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The Day I Met Father Isaac at the Supermarket

Lessons in How to Live from the Jewish Tradition

By Rabbi Jack Riemer

What would you say to our forefather Isaac, if you happened to bump into him in a parking lot, and he asked you: ''What's new?'' One of Rabbi Riemer's congregants wants to take his girlfriend away to a hotel for a weekend to see if they click or not and Rabbi Riemer seizes the moment to discuss this counseling problem with Father Isaac. What should he advise the young man to do? The answer he gets from our biblical patriarch is both hilarious and wise. Throughout the chapters of this book, Rabbi Riemer relates stories found in the Bible to the world in which we live today, with humor, imagination and wisdom. After reading these entertaining and meaningful accounts you will understand why Rabbi Riemer is known as ''the rabbi's rabbi,'' and why people like Elie Wiesel, Supreme Court Justice Sandra Day O'Connor and Harold Kushner have praised his writings.


About the Author
Rabbi Jack Riemer is the founding Chair of The National Rabbinic Network, a support system for Rabbis of all denominations. He has taught rabbis all around the country. His book The World of the High Holy Days is widely used by Rabbis and his original prayers appear in the prayer books of the Conservative, Reform and Orthodox movements in America and abroad. Rabbi Riemer has published essays and reviews in many journals of Jewish and general thought.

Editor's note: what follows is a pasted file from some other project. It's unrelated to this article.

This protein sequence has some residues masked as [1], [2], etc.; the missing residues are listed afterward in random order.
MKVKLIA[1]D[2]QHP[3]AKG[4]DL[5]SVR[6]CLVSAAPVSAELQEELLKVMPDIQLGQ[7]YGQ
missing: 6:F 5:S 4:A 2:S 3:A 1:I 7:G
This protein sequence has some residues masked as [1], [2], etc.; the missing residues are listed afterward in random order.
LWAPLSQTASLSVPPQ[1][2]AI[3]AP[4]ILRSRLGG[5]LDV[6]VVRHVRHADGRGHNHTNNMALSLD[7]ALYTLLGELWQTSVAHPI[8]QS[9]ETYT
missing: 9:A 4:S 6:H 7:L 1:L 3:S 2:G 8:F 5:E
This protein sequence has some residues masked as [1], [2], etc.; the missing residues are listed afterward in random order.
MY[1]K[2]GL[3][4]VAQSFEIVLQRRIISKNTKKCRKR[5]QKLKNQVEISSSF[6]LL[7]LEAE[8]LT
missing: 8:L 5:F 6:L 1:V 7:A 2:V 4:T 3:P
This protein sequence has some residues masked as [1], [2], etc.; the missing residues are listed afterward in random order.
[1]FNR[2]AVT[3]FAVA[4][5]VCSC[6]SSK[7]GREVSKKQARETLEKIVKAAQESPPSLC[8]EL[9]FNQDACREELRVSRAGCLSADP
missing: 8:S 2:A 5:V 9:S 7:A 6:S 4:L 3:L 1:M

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Reviews

~Review by Fred Isaac, AJL Reviews
Rabbi Riemer may be best known for "So that Your Values May Live On", his wonderful volume on ethical wills. The Day I Met My Father Isaac… is a smaller, easy-to-read, and wise book meant for a broader audience. It contains some of his sermons while serving as interim Rabbi at Anshe Shalom Congregation in Florida. The book contains drashot (homilies) on thirty-five of the weekly parashot (Torah readings). In them Riemer explores both Torah issues and their parallels in modern life using stories, gentle humor, and a touch of irony. Beginning with Lech Lecha (“A Sermon addressed to the rich people in this Congregation”), his subjects include Yitro (“The Super Bowl and the Sedra”), Bechukotai (“Some of my favorite curses”), and Korach (“Too much rightness can kill you”). Each derasha begins with a story; most of them are contemporary, while others come from the Talmud and the Hasidic literature. They are witty and easy to connect with. He then turns to the Torah and links his introduction to the moral of the parashah. Some of his connections are quite powerful, others are sweet. But all are meaningful. The volume concludes with his “Farewell Shabbat” comments: “The lessons you have taught me.” In this talk he reminds his audience that, at their best, teachers are also students.

There has been a plethora of books over the past few years to assist B’nai Mitzvah students with their drashot. This delightful collection of sermons can be used by 12-year-olds. It would be better employed by adults looking for inspiration, as well as to create their own commentaries. It is a fine (and fun) addition to any synagogue library. (Posted on 7/8/2019)

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Additional Info

Additional Info

ISBN 978-1602803091
Pages 256
Format Softcover
SKU ktav2666
Publisher Ktav Publishing House